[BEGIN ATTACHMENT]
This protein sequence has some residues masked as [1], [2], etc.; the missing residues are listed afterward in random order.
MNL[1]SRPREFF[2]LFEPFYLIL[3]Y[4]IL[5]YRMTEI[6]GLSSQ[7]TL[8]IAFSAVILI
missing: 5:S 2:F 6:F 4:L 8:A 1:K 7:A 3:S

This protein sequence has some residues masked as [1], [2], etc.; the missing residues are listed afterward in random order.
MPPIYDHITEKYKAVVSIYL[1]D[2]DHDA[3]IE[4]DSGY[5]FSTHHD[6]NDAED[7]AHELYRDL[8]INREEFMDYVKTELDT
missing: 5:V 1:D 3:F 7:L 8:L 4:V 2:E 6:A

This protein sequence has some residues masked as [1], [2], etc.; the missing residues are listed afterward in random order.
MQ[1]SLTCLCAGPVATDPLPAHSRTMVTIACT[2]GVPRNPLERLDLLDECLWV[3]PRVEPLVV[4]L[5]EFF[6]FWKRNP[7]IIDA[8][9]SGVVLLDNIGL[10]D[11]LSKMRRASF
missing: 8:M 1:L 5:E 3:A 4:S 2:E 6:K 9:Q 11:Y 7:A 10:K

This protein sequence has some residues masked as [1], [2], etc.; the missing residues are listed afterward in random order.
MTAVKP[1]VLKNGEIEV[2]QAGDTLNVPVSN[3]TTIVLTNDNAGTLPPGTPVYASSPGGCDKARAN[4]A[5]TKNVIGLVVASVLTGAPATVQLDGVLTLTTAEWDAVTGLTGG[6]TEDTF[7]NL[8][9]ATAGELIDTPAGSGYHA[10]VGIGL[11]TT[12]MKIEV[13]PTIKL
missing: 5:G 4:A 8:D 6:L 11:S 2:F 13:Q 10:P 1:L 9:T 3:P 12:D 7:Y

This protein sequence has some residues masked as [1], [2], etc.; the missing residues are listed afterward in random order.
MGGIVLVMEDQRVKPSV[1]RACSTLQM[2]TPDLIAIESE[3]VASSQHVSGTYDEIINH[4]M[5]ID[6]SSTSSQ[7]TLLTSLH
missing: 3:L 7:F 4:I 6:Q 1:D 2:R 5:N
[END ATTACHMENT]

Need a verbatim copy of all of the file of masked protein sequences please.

This protein sequence has some residues masked as [1], [2], etc.; the missing residues are listed afterward in random order.
MNL[1]SRPREFF[2]LFEPFYLIL[3]Y[4]IL[5]YRMTEI[6]GLSSQ[7]TL[8]IAFSAVILI
missing: 5:S 2:F 6:F 4:L 8:A 1:K 7:A 3:S

This protein sequence has some residues masked as [1], [2], etc.; the missing residues are listed afterward in random order.
MPPIYDHITEKYKAVVSIYL[1]D[2]DHDA[3]IE[4]DSGY[5]FSTHHD[6]NDAED[7]AHELYRDL[8]INREEFMDYVKTELDT
missing: 5:V 1:D 3:F 7:L 8:L 4:V 2:E 6:A

This protein sequence has some residues masked as [1], [2], etc.; the missing residues are listed afterward in random order.
MQ[1]SLTCLCAGPVATDPLPAHSRTMVTIACT[2]GVPRNPLERLDLLDECLWV[3]PRVEPLVV[4]L[5]EFF[6]FWKRNP[7]IIDA[8][9]SGVVLLDNIGL[10]D[11]LSKMRRASF
missing: 8:M 1:L 5:E 3:A 4:S 2:E 6:K 9:Q 11:Y 7:A 10:K

This protein sequence has some residues masked as [1], [2], etc.; the missing residues are listed afterward in random order.
MTAVKP[1]VLKNGEIEV[2]QAGDTLNVPVSN[3]TTIVLTNDNAGTLPPGTPVYASSPGGCDKARAN[4]A[5]TKNVIGLVVASVLTGAPATVQLDGVLTLTTAEWDAVTGLTGG[6]TEDTF[7]NL[8][9]ATAGELIDTPAGSGYHA[10]VGIGL[11]TT[12]MKIEV[13]PTIKL
missing: 5:G 4:A 8:D 6:L 11:S 2:F 13:Q 10:P 1:L 9:T 3:P 12:D 7:Y

This protein sequence has some residues masked as [1], [2], etc.; the missing residues are listed afterward in random order.
MGGIVLVMEDQRVKPSV[1]RACSTLQM[2]TPDLIAIESE[3]VASSQHVSGTYDEIINH[4]M[5]ID[6]SSTSSQ[7]TLLTSLH
missing: 3:L 7:F 4:I 6:Q 1:D 2:R 5:N